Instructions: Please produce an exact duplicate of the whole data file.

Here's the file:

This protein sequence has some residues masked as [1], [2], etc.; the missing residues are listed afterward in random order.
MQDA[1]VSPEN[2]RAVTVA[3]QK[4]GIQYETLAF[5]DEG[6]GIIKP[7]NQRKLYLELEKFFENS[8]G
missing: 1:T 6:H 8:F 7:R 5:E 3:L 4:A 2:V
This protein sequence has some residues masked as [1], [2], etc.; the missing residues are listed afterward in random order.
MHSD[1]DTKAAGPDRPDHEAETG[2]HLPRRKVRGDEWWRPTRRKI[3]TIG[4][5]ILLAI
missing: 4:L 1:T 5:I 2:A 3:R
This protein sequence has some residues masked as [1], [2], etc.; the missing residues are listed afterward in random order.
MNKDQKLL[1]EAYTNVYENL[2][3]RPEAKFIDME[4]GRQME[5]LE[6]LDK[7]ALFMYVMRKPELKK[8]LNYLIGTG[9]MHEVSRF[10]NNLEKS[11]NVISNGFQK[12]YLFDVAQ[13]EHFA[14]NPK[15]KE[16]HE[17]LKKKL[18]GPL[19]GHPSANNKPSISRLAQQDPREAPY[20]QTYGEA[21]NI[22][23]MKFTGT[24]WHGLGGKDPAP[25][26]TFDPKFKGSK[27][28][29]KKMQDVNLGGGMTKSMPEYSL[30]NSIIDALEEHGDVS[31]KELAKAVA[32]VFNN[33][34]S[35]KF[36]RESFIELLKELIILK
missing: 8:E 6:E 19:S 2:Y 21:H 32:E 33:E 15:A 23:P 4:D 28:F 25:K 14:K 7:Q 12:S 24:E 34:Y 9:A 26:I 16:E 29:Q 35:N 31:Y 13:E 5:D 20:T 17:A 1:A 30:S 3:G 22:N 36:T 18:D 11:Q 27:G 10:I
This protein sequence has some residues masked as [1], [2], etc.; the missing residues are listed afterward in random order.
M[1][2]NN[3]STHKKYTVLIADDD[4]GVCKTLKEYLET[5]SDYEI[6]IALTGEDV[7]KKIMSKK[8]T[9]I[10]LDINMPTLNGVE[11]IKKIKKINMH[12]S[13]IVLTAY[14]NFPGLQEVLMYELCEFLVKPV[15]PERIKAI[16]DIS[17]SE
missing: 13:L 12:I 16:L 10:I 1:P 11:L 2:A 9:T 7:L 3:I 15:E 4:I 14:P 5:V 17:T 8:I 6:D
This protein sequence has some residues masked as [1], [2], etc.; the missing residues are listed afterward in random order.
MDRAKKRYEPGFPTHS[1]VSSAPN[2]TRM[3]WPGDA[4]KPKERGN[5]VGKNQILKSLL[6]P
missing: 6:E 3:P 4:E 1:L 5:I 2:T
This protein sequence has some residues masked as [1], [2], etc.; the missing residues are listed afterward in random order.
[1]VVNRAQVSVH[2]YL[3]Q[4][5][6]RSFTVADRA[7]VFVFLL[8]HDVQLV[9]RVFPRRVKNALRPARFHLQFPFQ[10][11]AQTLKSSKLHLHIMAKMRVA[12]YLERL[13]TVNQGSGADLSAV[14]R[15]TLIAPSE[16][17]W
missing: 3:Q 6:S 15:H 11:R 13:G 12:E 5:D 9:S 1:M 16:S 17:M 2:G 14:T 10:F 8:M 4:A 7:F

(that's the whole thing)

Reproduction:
This protein sequence has some residues masked as [1], [2], etc.; the missing residues are listed afterward in random order.
MQDA[1]VSPEN[2]RAVTVA[3]QK[4]GIQYETLAF[5]DEG[6]GIIKP[7]NQRKLYLELEKFFENS[8]G
missing: 1:T 6:H 8:F 7:R 5:E 3:L 4:A 2:V
This protein sequence has some residues masked as [1], [2], etc.; the missing residues are listed afterward in random order.
MHSD[1]DTKAAGPDRPDHEAETG[2]HLPRRKVRGDEWWRPTRRKI[3]TIG[4][5]ILLAI
missing: 4:L 1:T 5:I 2:A 3:R
This protein sequence has some residues masked as [1], [2], etc.; the missing residues are listed afterward in random order.
MNKDQKLL[1]EAYTNVYENL[2][3]RPEAKFIDME[4]GRQME[5]LE[6]LDK[7]ALFMYVMRKPELKK[8]LNYLIGTG[9]MHEVSRF[10]NNLEKS[11]NVISNGFQK[12]YLFDVAQ[13]EHFA[14]NPK[15]KE[16]HE[17]LKKKL[18]GPL[19]GHPSANNKPSISRLAQQDPREAPY[20]QTYGEA[21]NI[22][23]MKFTGT[24]WHGLGGKDPAP[25][26]TFDPKFKGSK[27][28][29]KKMQDVNLGGGMTKSMPEYSL[30]NSIIDALEEHGDVS[31]KELAKAVA[32]VFNN[33][34]S[35]KF[36]RESFIELLKELIILK
missing: 8:E 6:E 19:S 2:Y 21:H 32:E 33:E 15:A 23:P 4:D 28:F 25:K 14:K 7:Q 12:S 24:E 34:Y 9:A 26:I 16:E 29:Q 35:N 31:Y 13:E 5:D 20:T 17:A 1:A 30:S 3:G 22:N 36:T 18:D 11:Q 27:G 10:I
This protein sequence has some residues masked as [1], [2], etc.; the missing residues are listed afterward in random order.
M[1][2]NN[3]STHKKYTVLIADDD[4]GVCKTLKEYLET[5]SDYEI[6]IALTGEDV[7]KKIMSKK[8]T[9]I[10]LDINMPTLNGVE[11]IKKIKKINMH[12]S[13]IVLTAY[14]NFPGLQEVLMYELCEFLVKPV[15]PERIKAI[16]DIS[17]SE
missing: 13:L 12:I 16:L 10:I 1:P 11:L 2:A 9:T 7:L 3:I 15:E 4:I 14:P 5:V 17:T 8:I 6:D
This protein sequence has some residues masked as [1], [2], etc.; the missing residues are listed afterward in random order.
MDRAKKRYEPGFPTHS[1]VSSAPN[2]TRM[3]WPGDA[4]KPKERGN[5]VGKNQILKSLL[6]P
missing: 6:E 3:P 4:E 1:L 5:I 2:T
This protein sequence has some residues masked as [1], [2], etc.; the missing residues are listed afterward in random order.
[1]VVNRAQVSVH[2]YL[3]Q[4][5][6]RSFTVADRA[7]VFVFLL[8]HDVQLV[9]RVFPRRVKNALRPARFHLQFPFQ[10][11]AQTLKSSKLHLHIMAKMRVA[12]YLERL[13]TVNQGSGADLSAV[14]R[15]TLIAPSE[16][17]W
missing: 3:Q 6:S 15:H 11:R 13:G 12:E 5:D 9:S 1:M 16:S 17:M 2:G 14:T 10:F 8:M 4:A 7:F